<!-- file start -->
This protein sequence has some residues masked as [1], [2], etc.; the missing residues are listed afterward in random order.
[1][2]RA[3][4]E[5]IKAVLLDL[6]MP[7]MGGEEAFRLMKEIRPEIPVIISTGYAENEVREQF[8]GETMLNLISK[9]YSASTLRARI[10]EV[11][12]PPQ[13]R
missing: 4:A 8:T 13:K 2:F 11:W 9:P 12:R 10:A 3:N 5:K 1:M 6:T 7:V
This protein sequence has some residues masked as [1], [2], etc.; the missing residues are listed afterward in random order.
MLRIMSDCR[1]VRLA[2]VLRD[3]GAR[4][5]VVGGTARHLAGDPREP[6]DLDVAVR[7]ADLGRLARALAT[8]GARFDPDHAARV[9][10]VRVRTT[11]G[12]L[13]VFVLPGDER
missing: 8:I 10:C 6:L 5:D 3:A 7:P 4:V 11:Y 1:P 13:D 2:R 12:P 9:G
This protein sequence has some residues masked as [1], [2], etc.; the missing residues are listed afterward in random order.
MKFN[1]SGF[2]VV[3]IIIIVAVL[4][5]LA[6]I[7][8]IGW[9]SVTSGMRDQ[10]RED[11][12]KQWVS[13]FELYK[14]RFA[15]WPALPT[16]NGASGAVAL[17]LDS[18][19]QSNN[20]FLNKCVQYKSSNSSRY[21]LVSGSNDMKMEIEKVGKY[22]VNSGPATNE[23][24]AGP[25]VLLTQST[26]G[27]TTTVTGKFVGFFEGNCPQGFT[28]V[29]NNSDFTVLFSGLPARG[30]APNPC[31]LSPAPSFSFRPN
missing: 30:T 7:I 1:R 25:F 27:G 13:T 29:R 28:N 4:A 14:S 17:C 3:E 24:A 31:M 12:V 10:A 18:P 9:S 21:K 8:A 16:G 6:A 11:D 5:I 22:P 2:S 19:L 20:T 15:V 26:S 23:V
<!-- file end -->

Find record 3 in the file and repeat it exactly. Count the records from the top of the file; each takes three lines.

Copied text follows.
This protein sequence has some residues masked as [1], [2], etc.; the missing residues are listed afterward in random order.
MKFN[1]SGF[2]VV[3]IIIIVAVL[4][5]LA[6]I[7][8]IGW[9]SVTSGMRDQ[10]RED[11][12]KQWVS[13]FELYK[14]RFA[15]WPALPT[16]NGASGAVAL[17]LDS[18][19]QSNN[20]FLNKCVQYKSSNSSRY[21]LVSGSNDMKMEIEKVGKY[22]VNSGPATNE[23][24]AGP[25]VLLTQST[26]G[27]TTTVTGKFVGFFEGNCPQGFT[28]V[29]NNSDFTVLFSGLPARG[30]APNPC[31]LSPAPSFSFRPN
missing: 30:T 7:I 1:R 25:F 27:G 13:T 29:R 28:N 4:A 14:S 17:C 3:E 24:A 31:M 12:V 10:A 18:P 9:S 21:K 8:A 16:G 6:A 11:D 5:I 22:P 2:S 19:L 20:T 15:V 26:S 23:V